Miroslav G.: Furthermore, from the “scientific” point of view, such devices provide large amount of data that can be further investigated. I think that analysis of this data would reveal new facts that can bring discoveries in the field of medicine and therefore improve lives of many people.

What is the greatest achievement of your project so far?

The greatest achievement so far is the first place at a Cisco Switch-up challenge. As Cisco describes in their news article:  The concept of embedding real-life objects (including the likes of tools, vehicles and buildings) with technology and wiring them up to the Internet, is quickly becoming a central facet of today’s world.

From mobile phones with apps that enable you to turn your heating on from a far to toothbrushes that can tell you how well you are brushing your teeth, it’s clear to see, more and more of our every day objects are becoming tech savvy. This was why Cisco focused on the Switch-Up Challenge in mid-February, designed to get teams of undergraduates to think about the ways that the Internet of Things can benefit lives and the workplace. As pioneers of networking technology, it comes as little surprise that Cisco launched the competition that focuses on UK university students, setting them a number of tasks, including using creative mechanisms to overcome social and environmental issues. Knowledge of these areas is likely to become increasingly important in the future as technological advancements are made.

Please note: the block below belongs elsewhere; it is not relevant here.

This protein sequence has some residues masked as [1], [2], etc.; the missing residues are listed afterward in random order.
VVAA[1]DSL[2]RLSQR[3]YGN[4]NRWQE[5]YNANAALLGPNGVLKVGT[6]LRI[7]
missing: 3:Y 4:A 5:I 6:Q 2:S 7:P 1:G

The prize is a trip to CISCO HQ in San Jose, where we will present our idea to the CISCO board.

What is your marketing strategy ? Actually, do you think startups need to do marketing?

Alzbeta D.: A cynical part of me says the majority of success of a product lies in how much you push it. I’d like to think that is not our case and we have developed something of value that will sell itself. But of course, marketing strategy is a big part of the whole startup journey and a good one can get you far. As to our own marketing strategy, it’s something I am personally very excited about, I think we found a good mix. I will leave details of our marketing execution for your readers to experience themselves later on 🙂

Photos: Wells